Catch up on stories from the past week (and beyond) at the Slashdot story archive


Forgot your password?
DEAL: For $25 - Add A Second Phone Number To Your Smartphone for life! Use promo code SLASHDOT25. Also, Slashdot's Facebook page has a chat bot now. Message it for stories and more. Check out the new SourceForge HTML5 internet speed test! ×

Comment Re:welcome to python (Score 1) 148

Unicode support in Python 2 is basically the same as in Python 3. If you want to translate from binary strings to Unicode, you're going to need to specify a codec since the language doesn't just assume everything is UTF-8. The difference is that things like paths and command-line arguments are Unicode in Python 3 but plain binary strings in Python 2, so you wind up with this third "class" of strings that might be one or the other depending on which version of the language you're using.

But with a bit of care it's not hard to get a nontrivial amount of Python code to work unmodified in both versions by specifying import fallbacks and so on.

Comment Re:Haskell? (Score 2) 138

Haskell doesn't really have an "if" statement as such. It has an "if" expression (analogous to C's [expr] ? [expr] : [expr] conditional expression) but it's not widely used in my experience. Haskell folks would rather use guards and pattern matching to do the same job.

Comment mobile sites are a disease (Score 4, Insightful) 356

The whole point of HTML and CSS is that all this markup are suggestions to the client, who is free to rearrange elements, use different fonts or otherwise handle things differently for the benefit of the viewer. Making an entirely different, dumber, website for the benefit of some particular class of device defeats the purpose of a "world-wide web".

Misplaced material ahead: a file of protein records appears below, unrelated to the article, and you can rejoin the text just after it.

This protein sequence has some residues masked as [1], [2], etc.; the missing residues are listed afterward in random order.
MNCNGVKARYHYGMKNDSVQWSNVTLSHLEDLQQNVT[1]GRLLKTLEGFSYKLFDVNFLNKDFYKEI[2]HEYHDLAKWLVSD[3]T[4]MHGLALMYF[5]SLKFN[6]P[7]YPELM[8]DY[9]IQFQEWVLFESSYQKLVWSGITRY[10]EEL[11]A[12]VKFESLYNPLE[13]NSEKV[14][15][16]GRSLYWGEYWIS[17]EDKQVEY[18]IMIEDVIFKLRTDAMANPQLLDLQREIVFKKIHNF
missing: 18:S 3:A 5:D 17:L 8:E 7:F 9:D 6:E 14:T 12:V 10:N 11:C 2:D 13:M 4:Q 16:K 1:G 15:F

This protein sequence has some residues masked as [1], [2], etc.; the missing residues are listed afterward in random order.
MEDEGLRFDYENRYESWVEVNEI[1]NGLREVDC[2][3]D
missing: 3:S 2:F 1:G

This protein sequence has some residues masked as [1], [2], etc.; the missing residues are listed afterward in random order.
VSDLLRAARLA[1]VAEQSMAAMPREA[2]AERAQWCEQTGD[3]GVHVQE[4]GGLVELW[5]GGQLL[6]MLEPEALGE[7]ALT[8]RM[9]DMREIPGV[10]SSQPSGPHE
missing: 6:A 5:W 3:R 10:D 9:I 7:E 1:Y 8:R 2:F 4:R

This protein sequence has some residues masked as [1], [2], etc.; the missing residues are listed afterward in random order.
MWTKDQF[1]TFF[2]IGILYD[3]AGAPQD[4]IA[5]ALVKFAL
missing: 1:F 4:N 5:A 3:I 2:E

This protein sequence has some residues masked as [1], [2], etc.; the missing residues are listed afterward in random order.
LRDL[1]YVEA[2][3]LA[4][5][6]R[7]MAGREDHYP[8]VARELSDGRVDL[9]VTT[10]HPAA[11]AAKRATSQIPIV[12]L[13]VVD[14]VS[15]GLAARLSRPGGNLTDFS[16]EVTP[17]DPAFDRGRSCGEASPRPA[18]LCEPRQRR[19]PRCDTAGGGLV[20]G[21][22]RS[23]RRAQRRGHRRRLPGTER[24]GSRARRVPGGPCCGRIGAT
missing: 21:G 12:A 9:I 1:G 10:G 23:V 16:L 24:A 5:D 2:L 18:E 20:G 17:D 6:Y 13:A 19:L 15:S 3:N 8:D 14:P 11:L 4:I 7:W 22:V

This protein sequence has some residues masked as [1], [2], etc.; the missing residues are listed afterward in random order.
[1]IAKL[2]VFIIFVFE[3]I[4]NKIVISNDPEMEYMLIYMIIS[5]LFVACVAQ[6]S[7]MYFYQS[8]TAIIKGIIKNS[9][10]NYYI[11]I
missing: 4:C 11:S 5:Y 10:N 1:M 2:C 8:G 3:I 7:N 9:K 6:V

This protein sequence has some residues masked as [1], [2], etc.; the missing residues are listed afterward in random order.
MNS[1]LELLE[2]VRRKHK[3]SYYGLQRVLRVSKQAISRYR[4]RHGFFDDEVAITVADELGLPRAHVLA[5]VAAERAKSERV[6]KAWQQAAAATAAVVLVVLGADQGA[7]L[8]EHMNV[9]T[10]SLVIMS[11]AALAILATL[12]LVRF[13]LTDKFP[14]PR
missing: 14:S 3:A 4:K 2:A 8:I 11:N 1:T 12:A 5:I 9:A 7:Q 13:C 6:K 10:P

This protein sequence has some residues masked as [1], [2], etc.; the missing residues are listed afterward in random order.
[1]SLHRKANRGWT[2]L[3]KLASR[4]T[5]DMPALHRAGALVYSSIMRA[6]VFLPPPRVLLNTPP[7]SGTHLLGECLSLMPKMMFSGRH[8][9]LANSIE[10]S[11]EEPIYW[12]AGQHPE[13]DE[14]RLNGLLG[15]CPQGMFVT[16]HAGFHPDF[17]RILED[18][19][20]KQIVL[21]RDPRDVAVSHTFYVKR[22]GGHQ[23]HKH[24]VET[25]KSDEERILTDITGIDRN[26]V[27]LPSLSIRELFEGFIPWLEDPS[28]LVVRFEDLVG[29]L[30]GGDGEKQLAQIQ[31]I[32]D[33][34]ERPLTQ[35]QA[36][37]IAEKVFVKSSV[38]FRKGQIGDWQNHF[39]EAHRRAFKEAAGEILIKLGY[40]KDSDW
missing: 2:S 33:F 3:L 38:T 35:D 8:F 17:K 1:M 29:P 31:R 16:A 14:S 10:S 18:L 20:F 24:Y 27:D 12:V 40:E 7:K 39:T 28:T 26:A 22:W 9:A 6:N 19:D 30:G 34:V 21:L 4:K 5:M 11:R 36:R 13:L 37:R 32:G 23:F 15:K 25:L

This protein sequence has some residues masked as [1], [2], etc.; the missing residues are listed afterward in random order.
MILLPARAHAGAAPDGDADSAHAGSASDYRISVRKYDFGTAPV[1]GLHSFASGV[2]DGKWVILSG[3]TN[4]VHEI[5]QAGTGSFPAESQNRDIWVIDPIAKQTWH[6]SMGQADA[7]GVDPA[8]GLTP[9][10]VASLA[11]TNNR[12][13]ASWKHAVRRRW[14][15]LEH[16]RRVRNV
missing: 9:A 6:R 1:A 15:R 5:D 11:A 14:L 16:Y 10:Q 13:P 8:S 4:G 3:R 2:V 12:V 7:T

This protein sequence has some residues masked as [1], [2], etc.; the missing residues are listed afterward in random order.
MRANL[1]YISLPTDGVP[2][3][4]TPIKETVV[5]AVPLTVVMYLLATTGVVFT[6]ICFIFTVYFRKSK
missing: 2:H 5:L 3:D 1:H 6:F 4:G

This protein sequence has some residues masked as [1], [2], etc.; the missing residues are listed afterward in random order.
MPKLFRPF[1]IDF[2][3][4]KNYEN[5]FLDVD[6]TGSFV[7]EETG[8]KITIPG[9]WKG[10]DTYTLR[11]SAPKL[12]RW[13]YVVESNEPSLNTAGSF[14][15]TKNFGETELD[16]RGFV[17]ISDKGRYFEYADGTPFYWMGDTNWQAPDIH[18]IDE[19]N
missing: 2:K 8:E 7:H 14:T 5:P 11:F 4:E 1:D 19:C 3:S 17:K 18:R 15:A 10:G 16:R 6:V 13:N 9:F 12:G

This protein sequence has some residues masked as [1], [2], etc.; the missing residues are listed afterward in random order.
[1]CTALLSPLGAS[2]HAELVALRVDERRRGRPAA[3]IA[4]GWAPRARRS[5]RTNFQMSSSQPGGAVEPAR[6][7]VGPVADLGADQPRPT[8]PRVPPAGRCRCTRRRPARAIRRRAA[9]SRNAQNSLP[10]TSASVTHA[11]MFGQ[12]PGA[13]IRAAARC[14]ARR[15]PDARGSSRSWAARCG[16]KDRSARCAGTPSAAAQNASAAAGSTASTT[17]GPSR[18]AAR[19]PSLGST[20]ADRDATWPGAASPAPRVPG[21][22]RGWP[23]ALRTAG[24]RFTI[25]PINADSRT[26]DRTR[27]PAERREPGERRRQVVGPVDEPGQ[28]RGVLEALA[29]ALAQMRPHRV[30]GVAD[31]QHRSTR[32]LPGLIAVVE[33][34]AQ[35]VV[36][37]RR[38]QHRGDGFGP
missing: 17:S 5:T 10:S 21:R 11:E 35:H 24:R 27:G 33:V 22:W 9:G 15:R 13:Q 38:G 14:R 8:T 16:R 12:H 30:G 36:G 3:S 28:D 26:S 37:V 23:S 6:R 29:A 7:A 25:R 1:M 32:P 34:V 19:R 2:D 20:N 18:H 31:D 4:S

Make the devices better, not the websites worse.

Comment Re:Not all in the implementation (Score 1) 252

That's what I'm saying though, it's not all in the implementation, tail call recursion relies pretty heavily on the code being set up (and kept up) properly so that it is possible.

Writing code such that the last call in the function is always another call to itself isn't some deep mystery, though. The only question is whether the language is guaranteed to optimize that case.

Um, is that not sneaking in a normal iterative loop with a conditional check that's always true? What would be the difference from the code that generates and "while (1 == 1)"?

Since Haskell has no built-in "while" statement as such, you're going to need to either write an explicit recursive loop or just use one that's already been pre-built for running some action forever. It's just more obvious what's going on by using the latter.

Comment Re:I'm weary of recursion (Score 1) 252

Of course, in someplace like Haskell one can just use the "forever" function which loops some action forever rather than implementing an explicit tail-call loop and making sure to get it right. I'm just saying that recursion isn't guaranteed to blow up one's stack in all cases - it's all in the implementation.

Comment Re:Well, that's cool I guess (Score 1) 125

Browsers pushing stuff outside the standard may have given us the <marquee> and <blink> tags, but it also gave us the <table> tag. The good thing about having a standards body is that it can incorporate the useful stuff into the next standard while (hopefully) relegating the junk to permanent outcast status.

Comment Re:OS X (Score 1) 611

I go back and forth between OS X and Linux daily and a lot of OS X's window management is still sub-par. Its virtual desktop management still needs work, sloppy focus is never going to be an option, and hacks for tiling window management are about as terrible as one would expect.

It has its good points, but its double-buffered windows and nice aesthetics aren't enough to make me want to use OS X full-time while Linux environments do things better.

Slashdot Top Deals

Chemist who falls in acid will be tripping for weeks.